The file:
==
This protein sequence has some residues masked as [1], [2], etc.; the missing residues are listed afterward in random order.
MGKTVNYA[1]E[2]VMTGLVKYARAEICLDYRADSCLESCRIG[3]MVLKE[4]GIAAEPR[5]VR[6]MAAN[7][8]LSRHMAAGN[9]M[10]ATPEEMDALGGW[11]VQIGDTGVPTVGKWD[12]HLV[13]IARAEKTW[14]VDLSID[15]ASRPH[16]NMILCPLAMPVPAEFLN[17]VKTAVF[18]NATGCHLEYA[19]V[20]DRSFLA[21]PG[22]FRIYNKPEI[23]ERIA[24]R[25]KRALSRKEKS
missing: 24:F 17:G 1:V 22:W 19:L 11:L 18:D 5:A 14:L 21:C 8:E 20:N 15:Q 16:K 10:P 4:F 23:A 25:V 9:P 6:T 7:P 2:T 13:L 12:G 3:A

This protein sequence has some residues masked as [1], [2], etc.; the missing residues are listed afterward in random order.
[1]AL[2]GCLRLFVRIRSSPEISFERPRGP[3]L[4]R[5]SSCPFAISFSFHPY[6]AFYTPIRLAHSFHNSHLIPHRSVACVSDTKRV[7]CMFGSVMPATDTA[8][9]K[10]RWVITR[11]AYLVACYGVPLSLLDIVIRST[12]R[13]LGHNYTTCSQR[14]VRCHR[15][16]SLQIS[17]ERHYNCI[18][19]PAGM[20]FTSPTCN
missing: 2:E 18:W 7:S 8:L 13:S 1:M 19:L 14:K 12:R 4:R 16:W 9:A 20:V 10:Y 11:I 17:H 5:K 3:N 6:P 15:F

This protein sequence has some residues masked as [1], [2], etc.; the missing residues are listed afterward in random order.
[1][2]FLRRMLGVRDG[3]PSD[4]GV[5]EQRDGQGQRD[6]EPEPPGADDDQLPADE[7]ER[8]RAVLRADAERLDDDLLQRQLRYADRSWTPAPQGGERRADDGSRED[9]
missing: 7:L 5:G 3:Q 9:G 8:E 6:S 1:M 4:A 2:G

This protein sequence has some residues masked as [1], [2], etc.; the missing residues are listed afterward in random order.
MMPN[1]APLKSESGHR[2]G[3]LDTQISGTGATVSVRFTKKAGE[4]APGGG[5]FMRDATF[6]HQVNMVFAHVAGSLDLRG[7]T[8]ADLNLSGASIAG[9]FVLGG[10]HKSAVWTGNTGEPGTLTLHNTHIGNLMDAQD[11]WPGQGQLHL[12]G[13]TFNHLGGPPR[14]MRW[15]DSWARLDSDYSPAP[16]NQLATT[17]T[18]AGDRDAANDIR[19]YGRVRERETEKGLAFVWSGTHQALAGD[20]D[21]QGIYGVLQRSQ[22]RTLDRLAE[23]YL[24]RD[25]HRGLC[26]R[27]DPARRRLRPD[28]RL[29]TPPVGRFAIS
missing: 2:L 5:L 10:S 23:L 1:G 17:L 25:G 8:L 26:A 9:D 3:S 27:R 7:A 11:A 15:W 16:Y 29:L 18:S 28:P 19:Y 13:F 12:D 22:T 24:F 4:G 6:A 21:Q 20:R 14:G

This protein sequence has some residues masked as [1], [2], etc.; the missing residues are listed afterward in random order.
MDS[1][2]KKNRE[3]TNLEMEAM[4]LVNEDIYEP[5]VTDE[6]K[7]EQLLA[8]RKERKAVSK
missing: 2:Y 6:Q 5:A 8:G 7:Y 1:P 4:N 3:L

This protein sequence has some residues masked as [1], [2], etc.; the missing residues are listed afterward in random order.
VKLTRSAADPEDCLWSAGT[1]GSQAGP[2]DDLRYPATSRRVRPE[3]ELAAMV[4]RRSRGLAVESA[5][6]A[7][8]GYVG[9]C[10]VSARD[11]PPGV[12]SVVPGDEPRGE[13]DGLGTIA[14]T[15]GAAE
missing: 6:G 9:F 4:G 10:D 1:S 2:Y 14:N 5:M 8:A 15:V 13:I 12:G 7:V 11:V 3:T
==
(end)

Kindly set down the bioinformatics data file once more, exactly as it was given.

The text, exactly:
This protein sequence has some residues masked as [1], [2], etc.; the missing residues are listed afterward in random order.
MGKTVNYA[1]E[2]VMTGLVKYARAEICLDYRADSCLESCRIG[3]MVLKE[4]GIAAEPR[5]VR[6]MAAN[7][8]LSRHMAAGN[9]M[10]ATPEEMDALGGW[11]VQIGDTGVPTVGKWD[12]HLV[13]IARAEKTW[14]VDLSID[15]ASRPH[16]NMILCPLAMPVPAEFLN[17]VKTAVF[18]NATGCHLEYA[19]V[20]DRSFLA[21]PG[22]FRIYNKPEI[23]ERIA[24]R[25]KRALSRKEKS
missing: 24:F 17:G 1:V 22:W 19:L 11:L 18:D 5:A 14:L 21:C 8:E 20:N 15:Q 16:K 10:P 4:F 23:A 25:V 9:P 6:T 7:P 2:T 13:L 12:G 3:A

This protein sequence has some residues masked as [1], [2], etc.; the missing residues are listed afterward in random order.
[1]AL[2]GCLRLFVRIRSSPEISFERPRGP[3]L[4]R[5]SSCPFAISFSFHPY[6]AFYTPIRLAHSFHNSHLIPHRSVACVSDTKRV[7]CMFGSVMPATDTA[8][9]K[10]RWVITR[11]AYLVACYGVPLSLLDIVIRST[12]R[13]LGHNYTTCSQR[14]VRCHR[15][16]SLQIS[17]ERHYNCI[18][19]PAGM[20]FTSPTCN
missing: 2:E 18:W 7:S 8:L 13:S 1:M 19:L 14:K 12:R 4:R 16:W 9:A 20:V 10:Y 11:I 17:H 5:K 3:N 6:P 15:F

This protein sequence has some residues masked as [1], [2], etc.; the missing residues are listed afterward in random order.
[1][2]FLRRMLGVRDG[3]PSD[4]GV[5]EQRDGQGQRD[6]EPEPPGADDDQLPADE[7]ER[8]RAVLRADAERLDDDLLQRQLRYADRSWTPAPQGGERRADDGSRED[9]
missing: 7:L 5:G 3:Q 9:G 8:E 6:S 1:M 4:A 2:G

This protein sequence has some residues masked as [1], [2], etc.; the missing residues are listed afterward in random order.
MMPN[1]APLKSESGHR[2]G[3]LDTQISGTGATVSVRFTKKAGE[4]APGGG[5]FMRDATF[6]HQVNMVFAHVAGSLDLRG[7]T[8]ADLNLSGASIAG[9]FVLGG[10]HKSAVWTGNTGEPGTLTLHNTHIGNLMDAQD[11]WPGQGQLHL[12]G[13]TFNHLGGPPR[14]MRW[15]DSWARLDSDYSPAP[16]NQLATT[17]T[18]AGDRDAANDIR[19]YGRVRERETEKGLAFVWSGTHQALAGD[20]D[21]QGIYGVLQRSQ[22]RTLDRLAE[23]YL[24]RD[25]HRGLC[26]R[27]DPARRRLRPD[28]RL[29]TPPVGRFAIS
missing: 2:L 5:L 10:S 23:L 1:G 17:L 25:G 8:L 26:A 9:D 3:S 27:R 7:A 11:A 15:W 16:Y 29:L 18:S 28:P 19:Y 13:F 12:D 22:T 24:F 4:G 6:A 21:Q 20:R 14:G

This protein sequence has some residues masked as [1], [2], etc.; the missing residues are listed afterward in random order.
MDS[1][2]KKNRE[3]TNLEMEAM[4]LVNEDIYEP[5]VTDE[6]K[7]EQLLA[8]RKERKAVSK
missing: 2:Y 6:Q 5:A 8:G 7:Y 1:P 4:N 3:L

This protein sequence has some residues masked as [1], [2], etc.; the missing residues are listed afterward in random order.
VKLTRSAADPEDCLWSAGT[1]GSQAGP[2]DDLRYPATSRRVRPE[3]ELAAMV[4]RRSRGLAVESA[5][6]A[7][8]GYVG[9]C[10]VSARD[11]PPGV[12]SVVPGDEPRGE[13]DGLGTIA[14]T[15]GAAE
missing: 6:G 9:F 4:G 10:D 1:S 2:Y 14:N 5:M 8:A 15:V 13:I 12:G 7:V 11:V 3:T